Clinical OMICS

MAR-APR 2017

Healthcare magazine for research scientists, labs, pathologists, hospitals, cancer centers, physicians and biopharma companies providing news articles, expert interviews and videos about molecular diagnostics in precision medicine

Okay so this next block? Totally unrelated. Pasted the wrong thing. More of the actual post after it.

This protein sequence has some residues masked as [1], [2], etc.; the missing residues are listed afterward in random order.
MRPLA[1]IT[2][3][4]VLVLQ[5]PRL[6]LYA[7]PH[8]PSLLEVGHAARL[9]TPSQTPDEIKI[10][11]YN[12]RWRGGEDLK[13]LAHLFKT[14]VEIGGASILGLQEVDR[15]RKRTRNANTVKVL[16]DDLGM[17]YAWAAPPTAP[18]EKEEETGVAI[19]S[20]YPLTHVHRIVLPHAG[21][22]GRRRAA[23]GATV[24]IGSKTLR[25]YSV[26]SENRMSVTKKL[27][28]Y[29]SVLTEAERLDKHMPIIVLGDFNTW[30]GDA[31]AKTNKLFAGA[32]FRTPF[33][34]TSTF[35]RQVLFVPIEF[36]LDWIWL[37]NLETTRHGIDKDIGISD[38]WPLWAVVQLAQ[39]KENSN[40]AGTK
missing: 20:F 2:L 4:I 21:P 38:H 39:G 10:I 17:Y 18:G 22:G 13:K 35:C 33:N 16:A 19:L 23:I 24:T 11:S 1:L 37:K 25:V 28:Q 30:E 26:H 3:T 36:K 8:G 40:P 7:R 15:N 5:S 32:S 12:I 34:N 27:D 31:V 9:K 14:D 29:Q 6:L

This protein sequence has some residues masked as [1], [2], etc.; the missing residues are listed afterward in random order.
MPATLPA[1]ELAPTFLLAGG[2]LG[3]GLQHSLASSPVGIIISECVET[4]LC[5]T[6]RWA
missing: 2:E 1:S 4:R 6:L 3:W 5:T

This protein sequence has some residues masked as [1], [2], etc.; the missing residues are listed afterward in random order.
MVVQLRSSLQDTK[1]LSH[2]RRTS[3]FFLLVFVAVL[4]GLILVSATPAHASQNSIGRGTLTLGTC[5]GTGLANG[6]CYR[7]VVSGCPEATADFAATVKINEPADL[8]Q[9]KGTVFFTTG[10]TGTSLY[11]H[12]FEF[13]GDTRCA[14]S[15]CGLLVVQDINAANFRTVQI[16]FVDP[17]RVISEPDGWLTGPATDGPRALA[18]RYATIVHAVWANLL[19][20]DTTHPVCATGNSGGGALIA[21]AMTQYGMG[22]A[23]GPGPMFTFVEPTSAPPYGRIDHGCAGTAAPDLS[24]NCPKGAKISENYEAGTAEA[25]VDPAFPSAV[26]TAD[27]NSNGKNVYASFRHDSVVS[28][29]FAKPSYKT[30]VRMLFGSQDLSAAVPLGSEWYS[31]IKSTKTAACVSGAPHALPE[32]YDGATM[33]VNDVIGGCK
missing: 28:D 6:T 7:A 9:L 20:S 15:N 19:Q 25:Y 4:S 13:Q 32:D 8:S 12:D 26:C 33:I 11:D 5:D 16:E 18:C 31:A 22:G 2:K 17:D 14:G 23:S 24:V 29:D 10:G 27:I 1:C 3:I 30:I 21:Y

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Page 44 of 47 March/April 2017 Clinical OMICs 43 Parker Institute Taps Epinomics for Epigenetic Testing Two of the hottest trends in biotechnology—cancer immu- notherapy and epigenetics— unite as the Parker Institute for Cancer Immunotherapy at Stanford University teams up with Bay Area company Epi- nomics . Together they aim to improve patient response to cancer immunotherapy using biomarkers defined by Epinom- ics' immune analytics platform . "I know we will benefit greatly from the expertise Epi- nomics has in the epigenomics field, including their analytics platform that is advancing therapeutic development efforts and discovery of biomarkers for use in clinical care for immuno-oncology applications,"said Crystal Mackall, M.D., director of the Parker Institute for Cancer Immunotherapy at Stanford, in a pre- pared statement . Epinomics' technology probes the whole epigenome, producing richer data from a single reaction in less time and with fewer cells than competing methods . Paul Giresi, Ph . D . , Howard Chang, M . D . , Ph . D . , and William Greenleaf, Ph . D . , who founded the company with Fergus Chan, in 2013, developed the founda- tion for their epigenomics platform at Stanford University—a technique called ATAC-Seq (Assay for Transposase-Accessible Chromatin with high-throughput Sequencing) . ATAC-Seq employs a transposase enzyme and downstream data analytics to identify open chromatin configurations that make DNA accessible for transcription and subsequent gene expression . The ability to decode the epigenome opened the gateway for Epinomics' data analytics platform, which has enabled the identification of immune-related bio- markers that could help predict patient response to different immunotherapies. For autologous cell-based immunotherapies, "there [are] a number of different tests required to figure out what you are really putting back into the patient's body, but each test only measures one metric . We can use a single, standardized approach to measure multiple metrics before releasing the product," explained Dr. Chan. In addition to establishing effective release criteria, the collaboration will also investigate how to use biomarkers to guide dosage, predict effectiveness, and monitor response in individual patients . Dr . Chan likened Epinomics' technology to "a GPS to guide personalized treat- ment," and, with the Parker Institute for Cancer Immunotherapy at Stanford, cancer immunotherapy is the first area of the epigenomic landscape that these cartographers intend to explore . —Meghaan Ferreira iHope Network Created to Provide Sequencing Services to Underserved Patients Illumina, along with member institutions Genome.One, GeneDx, HudsonAlpha, and their affiliate healthcare partners, have created of the iHope Network, a consortium committed to providing clin- ical whole-genome sequencing (cWGS) to underserved families. The goal of the iHope Network is to "end years-long diagnostic odysseys" of patients who have undergone exten- sive—and inconclusive—testing, surger- ies and procedures, via the application of whole-genome sequencing. The iHope Network members have committed to a minimum philanthropic donation of 10 whole genome tests per year for 10 patients. Member organizations have also agreed to donate the variants iden- tified through iHope to public databases. "We've seen firsthand how a diagno- sis can help families get a clearer under- standing of the journey ahead," said Marcel Dinger, CEO of Genome.One, a wholly owned subsidiary of the Garvan Institute of Medical Research. "We're very pleased to be part of the iHope Network that will help people who are currently unable to access clinical whole-genome sequencing and help to raise awareness about the value of WGS for rare and genetic disease." n Squaredpixels / Getty Images royaltystockphoto / Getty Images

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